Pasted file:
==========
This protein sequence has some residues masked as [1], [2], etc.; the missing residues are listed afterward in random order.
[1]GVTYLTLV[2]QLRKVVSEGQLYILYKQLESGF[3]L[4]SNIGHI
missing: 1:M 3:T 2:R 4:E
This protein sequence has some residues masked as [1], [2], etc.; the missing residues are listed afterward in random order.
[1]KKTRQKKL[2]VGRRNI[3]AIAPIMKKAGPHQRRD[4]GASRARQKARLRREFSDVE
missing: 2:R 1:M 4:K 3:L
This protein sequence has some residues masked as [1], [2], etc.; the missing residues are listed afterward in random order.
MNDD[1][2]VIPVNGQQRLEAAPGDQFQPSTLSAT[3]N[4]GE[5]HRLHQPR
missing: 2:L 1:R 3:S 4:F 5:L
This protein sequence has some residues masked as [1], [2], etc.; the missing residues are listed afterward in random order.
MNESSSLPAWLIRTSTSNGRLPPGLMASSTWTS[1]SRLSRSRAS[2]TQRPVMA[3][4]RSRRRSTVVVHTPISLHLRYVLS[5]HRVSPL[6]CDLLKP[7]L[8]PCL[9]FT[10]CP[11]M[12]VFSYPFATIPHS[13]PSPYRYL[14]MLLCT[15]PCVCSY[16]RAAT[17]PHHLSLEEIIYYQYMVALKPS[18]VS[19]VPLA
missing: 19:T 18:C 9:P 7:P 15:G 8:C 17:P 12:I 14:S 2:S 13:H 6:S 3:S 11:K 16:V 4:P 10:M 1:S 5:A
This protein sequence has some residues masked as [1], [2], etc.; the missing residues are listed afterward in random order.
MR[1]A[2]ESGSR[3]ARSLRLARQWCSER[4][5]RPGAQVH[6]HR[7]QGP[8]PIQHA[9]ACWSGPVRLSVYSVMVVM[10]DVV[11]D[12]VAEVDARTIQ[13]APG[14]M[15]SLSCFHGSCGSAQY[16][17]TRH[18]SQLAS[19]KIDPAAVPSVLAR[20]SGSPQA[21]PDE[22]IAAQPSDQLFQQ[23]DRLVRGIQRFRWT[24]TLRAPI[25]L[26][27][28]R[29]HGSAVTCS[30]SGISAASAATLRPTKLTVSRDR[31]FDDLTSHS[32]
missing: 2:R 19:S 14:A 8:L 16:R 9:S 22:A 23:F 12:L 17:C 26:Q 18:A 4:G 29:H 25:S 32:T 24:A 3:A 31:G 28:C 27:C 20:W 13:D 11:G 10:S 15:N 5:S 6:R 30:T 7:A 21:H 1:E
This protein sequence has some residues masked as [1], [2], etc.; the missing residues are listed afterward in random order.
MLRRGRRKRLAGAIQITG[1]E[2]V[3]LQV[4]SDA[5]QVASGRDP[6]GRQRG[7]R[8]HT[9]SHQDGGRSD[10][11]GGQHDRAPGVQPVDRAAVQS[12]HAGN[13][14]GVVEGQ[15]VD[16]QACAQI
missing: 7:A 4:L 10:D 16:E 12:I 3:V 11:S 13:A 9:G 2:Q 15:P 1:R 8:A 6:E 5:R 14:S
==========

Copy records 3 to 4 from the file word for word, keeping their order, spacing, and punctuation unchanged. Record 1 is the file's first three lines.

This protein sequence has some residues masked as [1], [2], etc.; the missing residues are listed afterward in random order.
MNDD[1][2]VIPVNGQQRLEAAPGDQFQPSTLSAT[3]N[4]GE[5]HRLHQPR
missing: 2:L 1:R 3:S 4:F 5:L
This protein sequence has some residues masked as [1], [2], etc.; the missing residues are listed afterward in random order.
MNESSSLPAWLIRTSTSNGRLPPGLMASSTWTS[1]SRLSRSRAS[2]TQRPVMA[3][4]RSRRRSTVVVHTPISLHLRYVLS[5]HRVSPL[6]CDLLKP[7]L[8]PCL[9]FT[10]CP[11]M[12]VFSYPFATIPHS[13]PSPYRYL[14]MLLCT[15]PCVCSY[16]RAAT[17]PHHLSLEEIIYYQYMVALKPS[18]VS[19]VPLA
missing: 19:T 18:C 9:P 7:P 15:G 8:C 17:P 12:I 14:S 2:S 13:H 6:S 3:S 11:K 16:V 4:P 10:M 1:S 5:A